EndF Alt(A, σ) if δ = +1,
»2 A
EndF Symd(A, σ) if δ = ’1.
13. (Saltman [?, Proposition 5]) Let A, B be central simple algebras of degrees m, n
over a ¬eld F . For every F -algebra homomorphism f : A ’ B, de¬ne a map
f : Aop —F B ’ B by f (aop — b) = f (a)b. Show that f is a homomorphism of
right Aop —F B-modules if B is endowed with the following Aop —F B-module
structure:
x —f (aop — b) = f (a)xb for a ∈ A and b, x ∈ B.
Show that ker f ‚ Aop —F B is a right ideal of reduced dimension mn ’ (n/m)
generated by the elements aop — 1 ’ 1 — f (a) for a ∈ A and that
Aop —F B = (1 — B) • ker f .
Conversely, show that every right ideal I ‚ Aop —F B of reduced dimension
mn ’ (n/m) such that
Aop —F B = (1 — B) • I
de¬nes an F -algebra homomorphism f : A ’ B such that I = ker f .
66 I. INVOLUTIONS AND HERMITIAN FORMS


Deduce from the results above that there is a natural one-to-one correspon-
dence between the set of F -algebra homomorphisms A ’ B and the rational
points in an open subset of the Severi-Brauer variety SBd (Aop —F B) where
d = mn ’ (n/m).
14. Let (A, σ) be a central simple algebra with involution of the ¬rst kind over
a ¬eld F of characteristic di¬erent from 2. Let a ∈ A be an element whose
minimal polynomial over F is separable. Show that a is symmetric for some
symplectic involution on A if and only if its reduced characteristic polynomial
is a square.
15. Let (A, σ) be a central simple algebra with involution of orthogonal type. Show
that every element in A is the product of two symmetric elements, one of which
is invertible.
Hint: Use (??).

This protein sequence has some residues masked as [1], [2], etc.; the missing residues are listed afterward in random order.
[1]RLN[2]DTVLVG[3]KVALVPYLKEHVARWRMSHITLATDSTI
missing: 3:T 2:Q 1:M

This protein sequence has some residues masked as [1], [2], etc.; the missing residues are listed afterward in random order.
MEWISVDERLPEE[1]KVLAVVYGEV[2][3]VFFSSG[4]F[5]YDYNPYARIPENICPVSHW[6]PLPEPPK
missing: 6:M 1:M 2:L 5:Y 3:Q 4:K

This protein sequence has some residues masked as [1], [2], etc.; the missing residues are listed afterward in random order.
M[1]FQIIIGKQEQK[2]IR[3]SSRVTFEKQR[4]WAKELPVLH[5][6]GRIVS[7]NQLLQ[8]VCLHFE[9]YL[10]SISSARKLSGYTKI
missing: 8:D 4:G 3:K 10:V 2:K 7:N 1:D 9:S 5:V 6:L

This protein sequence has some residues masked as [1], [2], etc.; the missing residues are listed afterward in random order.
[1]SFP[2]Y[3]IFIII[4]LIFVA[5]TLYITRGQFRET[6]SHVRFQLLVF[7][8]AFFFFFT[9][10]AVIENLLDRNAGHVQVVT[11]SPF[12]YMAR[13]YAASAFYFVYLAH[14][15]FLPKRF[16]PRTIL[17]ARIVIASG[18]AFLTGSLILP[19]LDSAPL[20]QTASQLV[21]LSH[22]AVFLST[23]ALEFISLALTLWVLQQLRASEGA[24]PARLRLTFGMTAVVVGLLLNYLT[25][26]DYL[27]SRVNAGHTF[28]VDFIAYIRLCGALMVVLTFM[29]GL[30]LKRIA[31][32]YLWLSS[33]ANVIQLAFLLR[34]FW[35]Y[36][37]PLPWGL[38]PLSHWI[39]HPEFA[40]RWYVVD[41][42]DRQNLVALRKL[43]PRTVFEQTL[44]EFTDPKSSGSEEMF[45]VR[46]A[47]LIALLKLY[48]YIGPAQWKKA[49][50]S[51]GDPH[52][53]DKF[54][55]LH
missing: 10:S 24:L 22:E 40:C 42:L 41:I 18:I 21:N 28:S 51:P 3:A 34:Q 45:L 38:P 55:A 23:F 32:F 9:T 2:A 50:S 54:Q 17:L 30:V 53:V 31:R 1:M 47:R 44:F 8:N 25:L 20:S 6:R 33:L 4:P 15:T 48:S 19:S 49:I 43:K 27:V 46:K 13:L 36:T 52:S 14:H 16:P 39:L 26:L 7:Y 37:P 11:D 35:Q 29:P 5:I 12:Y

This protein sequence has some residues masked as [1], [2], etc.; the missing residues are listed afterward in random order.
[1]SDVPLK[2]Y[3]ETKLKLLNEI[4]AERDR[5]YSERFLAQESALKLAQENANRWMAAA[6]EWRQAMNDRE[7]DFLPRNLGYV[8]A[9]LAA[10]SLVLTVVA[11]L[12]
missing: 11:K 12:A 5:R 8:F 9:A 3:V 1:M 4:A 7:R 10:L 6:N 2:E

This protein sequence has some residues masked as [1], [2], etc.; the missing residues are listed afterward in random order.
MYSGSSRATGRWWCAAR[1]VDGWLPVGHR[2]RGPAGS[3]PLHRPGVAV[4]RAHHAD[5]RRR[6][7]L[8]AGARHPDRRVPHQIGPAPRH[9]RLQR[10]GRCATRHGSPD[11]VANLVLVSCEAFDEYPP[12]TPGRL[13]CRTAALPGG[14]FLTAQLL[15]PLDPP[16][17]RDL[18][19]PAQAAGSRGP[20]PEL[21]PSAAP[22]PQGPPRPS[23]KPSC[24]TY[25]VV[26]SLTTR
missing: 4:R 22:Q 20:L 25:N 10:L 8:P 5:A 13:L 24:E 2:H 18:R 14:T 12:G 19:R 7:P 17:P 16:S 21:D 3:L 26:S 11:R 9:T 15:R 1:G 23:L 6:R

16. Let V be a ¬nite dimensional vector space over a ¬eld F of arbitrary character-
istic and let a ∈ EndF (V ). Extend the notion of involution trace by using the
structure of V as an F [a]-module to de¬ne a nonsingular symmetric bilinear
form b : V — V ’ F such that a is invariant under the adjoint involution σb .
17. Let K/F be a separable quadratic extension of ¬elds with nontrivial automor-
phism ι. Let V be a vector space of dimension n over K and let b ∈ EndK (V )
be an endomorphism whose minimal polynomial has degree n and coe¬cients
in F . Show that V is a free F [b]-module of rank 1 and de¬ne a nonsingular her-
mitian form h : V —V ’ K such that b is invariant under the adjoint involution
σh .
Show that a matrix m ∈ Mn (K) is symmetric under some involution of the
second kind whose restriction to K is ι if and only if all the invariant factors
of m have coe¬cients in F .
18. Let q be a nonsingular quadratic form of dimension n over a ¬eld F , with n even
if char F = 2, and let a ∈ Mn (F ) be a matrix representing q, in the sense that
q(X) = X · a · X t . After identifying Mn (F ) with EndF (F n ) by mapping every
matrix m ∈ Mn (F ) to the endomorphism x ’ m · x, show that the quadratic
pair (σq , fq ) on EndF (F n ) associated to the quadratic map q : F n ’ F is the
same as the quadratic pair (σa , fa ) associated to a.
19. Let Q1 , Q2 be quaternion algebras with canonical involutions γ1 , γ2 over a ¬eld
F of arbitrary characteristic. Show that Alt(Q1 —Q2 , γ1 —γ2 ) = { q1 —1’1—q2 |
TrdQ1 (q1 ) = TrdQ2 (q2 ) }. If char F = 2, show that f (q1 — 1 + 1 — q2 ) =
TrdQ1 (q1 ) = TrdQ2 (q2 ) for all q1 — 1 + 1 — q2 ∈ Symd(Q1 — Q2 , γ1 — γ2 ) and for
all quadratic pairs (γ1 — γ2 , f ) on Q1 — Q2 .
20. The aim of this exercise is to give a description of the variety of quadratic